Congratulations to Quiana Ang! Quiana has been awarded her second NSERC USRA, which will enable her to continue her undergraduate research in the Pantophlet Lab over the summer, and has been accepted as a Master’s student in the Faculty of Health Sciences for Fall 2020!
Congratulations to Edarlin Bigornia, most recent undergraduate member of the Pantophlet Lab, who convocated this past week!
The Pantophlet Lab is seeking an experienced Research Assistant to support ongoing NIH- and CIHR-funded research related to HIV and flu vaccine development. Candidates will be interviewed on a rolling basis until the position is filled.
For more information, visit our Opportunities page.
Official announcement of funding through the Canada Foundation for Innovation’s John R. Evans Leaders Fund (JELF). The Hon. Kirsty Duncan, Minister of Science and Sport, made the announcement today while visiting SFU’s Burnaby Campus. Dr. Ralph Pantophlet is one of three SFU lead researchers to receive JELF funding. The Pantophlet lab will acquire a new-generation flow cytometry system, enabling high-resolution analyses of immune responses and precise recovery of immune cells, thus stimulating new vaccine and cure strategies.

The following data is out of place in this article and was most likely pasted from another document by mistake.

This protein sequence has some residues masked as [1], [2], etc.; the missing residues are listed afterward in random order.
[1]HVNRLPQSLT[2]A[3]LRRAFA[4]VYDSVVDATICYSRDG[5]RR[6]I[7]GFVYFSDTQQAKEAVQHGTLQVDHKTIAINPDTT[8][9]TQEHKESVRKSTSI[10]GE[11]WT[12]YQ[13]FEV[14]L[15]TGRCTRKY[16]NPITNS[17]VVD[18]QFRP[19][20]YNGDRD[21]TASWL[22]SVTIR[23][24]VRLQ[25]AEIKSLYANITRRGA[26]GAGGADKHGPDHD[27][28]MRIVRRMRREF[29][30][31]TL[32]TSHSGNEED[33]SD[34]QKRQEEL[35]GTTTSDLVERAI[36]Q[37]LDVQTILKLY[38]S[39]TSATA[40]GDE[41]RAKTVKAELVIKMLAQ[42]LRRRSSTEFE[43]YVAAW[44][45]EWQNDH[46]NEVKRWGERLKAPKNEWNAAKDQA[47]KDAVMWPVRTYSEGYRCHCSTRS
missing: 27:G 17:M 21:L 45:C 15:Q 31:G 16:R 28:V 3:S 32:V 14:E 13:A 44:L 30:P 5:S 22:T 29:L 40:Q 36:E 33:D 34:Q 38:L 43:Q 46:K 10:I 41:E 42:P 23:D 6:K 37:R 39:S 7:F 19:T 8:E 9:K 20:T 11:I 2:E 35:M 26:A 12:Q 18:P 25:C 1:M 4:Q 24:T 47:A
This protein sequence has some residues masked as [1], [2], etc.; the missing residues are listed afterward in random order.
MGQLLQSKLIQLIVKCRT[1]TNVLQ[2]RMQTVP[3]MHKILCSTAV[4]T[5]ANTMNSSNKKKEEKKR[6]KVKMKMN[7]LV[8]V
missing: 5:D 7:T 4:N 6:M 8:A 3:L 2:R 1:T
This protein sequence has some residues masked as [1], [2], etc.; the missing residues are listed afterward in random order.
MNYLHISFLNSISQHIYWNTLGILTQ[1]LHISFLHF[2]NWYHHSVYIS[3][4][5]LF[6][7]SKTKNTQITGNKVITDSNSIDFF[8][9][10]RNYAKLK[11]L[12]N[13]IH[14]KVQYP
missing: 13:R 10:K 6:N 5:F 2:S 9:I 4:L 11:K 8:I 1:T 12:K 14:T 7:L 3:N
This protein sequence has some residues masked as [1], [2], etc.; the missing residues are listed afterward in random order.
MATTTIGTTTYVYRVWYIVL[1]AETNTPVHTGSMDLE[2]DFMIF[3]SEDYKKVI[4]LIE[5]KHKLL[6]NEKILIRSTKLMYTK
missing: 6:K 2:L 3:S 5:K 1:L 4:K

[Government of Canada announcement] [PDF]
[Simon Fraser News announcement] [PDF]
SFU has entered into a license agreement for the Trianni Mouse™, a best-in-class human monoclonal antibody discovery platform. The platform incorporates a complete human antibody repertoire and will support HIV, influenza and other vaccine research and development efforts in the Pantophlet Lab.
Iva Demirova wins first place at the national final of the Sanofi Biogenius Canada (SBC) competition for her research work conducted in the Pantophlet Lab. The competition and awards ceremony took place in Ottawa on May 2 and 3, 2016. Iva is a grade 11 International Baccalaureate (IB) student from New Westminster Secondary School in BC.
Media release by SFU News of our discovery, published in Chemistry & Biology (now termed Cell Chemical Biology), of a generally harmless bacterium, Rhizobium radiobacter, that on its surface carries sugar molecules that resemble those on the surface of HIV imparted by the mammalian host cell. The discovery of these bacterial sugar molecules could help in the development of a vaccine against this still important virus.